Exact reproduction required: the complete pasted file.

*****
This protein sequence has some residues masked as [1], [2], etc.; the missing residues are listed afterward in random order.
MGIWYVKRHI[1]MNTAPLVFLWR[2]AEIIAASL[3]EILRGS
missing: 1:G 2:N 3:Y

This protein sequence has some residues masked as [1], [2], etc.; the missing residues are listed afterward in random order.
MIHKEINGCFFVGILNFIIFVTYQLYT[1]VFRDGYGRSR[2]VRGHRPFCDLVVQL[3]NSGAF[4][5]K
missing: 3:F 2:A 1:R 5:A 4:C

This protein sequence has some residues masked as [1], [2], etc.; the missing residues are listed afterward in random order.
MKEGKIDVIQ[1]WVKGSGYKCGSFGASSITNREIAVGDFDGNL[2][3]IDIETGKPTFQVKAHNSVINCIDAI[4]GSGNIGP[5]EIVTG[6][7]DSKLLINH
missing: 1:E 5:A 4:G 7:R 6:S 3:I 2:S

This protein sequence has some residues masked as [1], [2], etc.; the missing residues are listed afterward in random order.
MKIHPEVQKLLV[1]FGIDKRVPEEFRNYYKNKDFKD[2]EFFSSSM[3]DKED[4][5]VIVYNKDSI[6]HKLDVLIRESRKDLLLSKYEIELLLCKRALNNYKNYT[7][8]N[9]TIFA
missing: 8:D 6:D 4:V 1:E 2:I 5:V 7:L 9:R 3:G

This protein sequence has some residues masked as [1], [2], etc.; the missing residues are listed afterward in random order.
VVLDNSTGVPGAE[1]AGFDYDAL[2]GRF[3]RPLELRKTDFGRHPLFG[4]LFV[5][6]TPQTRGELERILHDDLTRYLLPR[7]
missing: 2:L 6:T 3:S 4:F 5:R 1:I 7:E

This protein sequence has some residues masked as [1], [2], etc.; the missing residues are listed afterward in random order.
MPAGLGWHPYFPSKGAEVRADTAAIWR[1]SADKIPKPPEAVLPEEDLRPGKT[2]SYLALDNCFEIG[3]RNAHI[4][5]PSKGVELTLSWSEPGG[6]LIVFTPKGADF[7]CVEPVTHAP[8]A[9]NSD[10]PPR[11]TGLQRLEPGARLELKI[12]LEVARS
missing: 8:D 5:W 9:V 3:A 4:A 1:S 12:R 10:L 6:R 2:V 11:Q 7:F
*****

This protein sequence has some residues masked as [1], [2], etc.; the missing residues are listed afterward in random order.
MGIWYVKRHI[1]MNTAPLVFLWR[2]AEIIAASL[3]EILRGS
missing: 1:G 2:N 3:Y

This protein sequence has some residues masked as [1], [2], etc.; the missing residues are listed afterward in random order.
MIHKEINGCFFVGILNFIIFVTYQLYT[1]VFRDGYGRSR[2]VRGHRPFCDLVVQL[3]NSGAF[4][5]K
missing: 3:F 2:A 1:R 5:A 4:C

This protein sequence has some residues masked as [1], [2], etc.; the missing residues are listed afterward in random order.
MKEGKIDVIQ[1]WVKGSGYKCGSFGASSITNREIAVGDFDGNL[2][3]IDIETGKPTFQVKAHNSVINCIDAI[4]GSGNIGP[5]EIVTG[6][7]DSKLLINH
missing: 1:E 5:A 4:G 7:R 6:S 3:I 2:S

This protein sequence has some residues masked as [1], [2], etc.; the missing residues are listed afterward in random order.
MKIHPEVQKLLV[1]FGIDKRVPEEFRNYYKNKDFKD[2]EFFSSSM[3]DKED[4][5]VIVYNKDSI[6]HKLDVLIRESRKDLLLSKYEIELLLCKRALNNYKNYT[7][8]N[9]TIFA
missing: 8:D 6:D 4:V 1:E 2:I 5:V 7:L 9:R 3:G

This protein sequence has some residues masked as [1], [2], etc.; the missing residues are listed afterward in random order.
VVLDNSTGVPGAE[1]AGFDYDAL[2]GRF[3]RPLELRKTDFGRHPLFG[4]LFV[5][6]TPQTRGELERILHDDLTRYLLPR[7]
missing: 2:L 6:T 3:S 4:F 5:R 1:I 7:E

This protein sequence has some residues masked as [1], [2], etc.; the missing residues are listed afterward in random order.
MPAGLGWHPYFPSKGAEVRADTAAIWR[1]SADKIPKPPEAVLPEEDLRPGKT[2]SYLALDNCFEIG[3]RNAHI[4][5]PSKGVELTLSWSEPGG[6]LIVFTPKGADF[7]CVEPVTHAP[8]A[9]NSD[10]PPR[11]TGLQRLEPGARLELKI[12]LEVARS
missing: 8:D 5:W 9:V 3:A 4:A 1:S 12:R 10:L 6:R 2:V 11:Q 7:F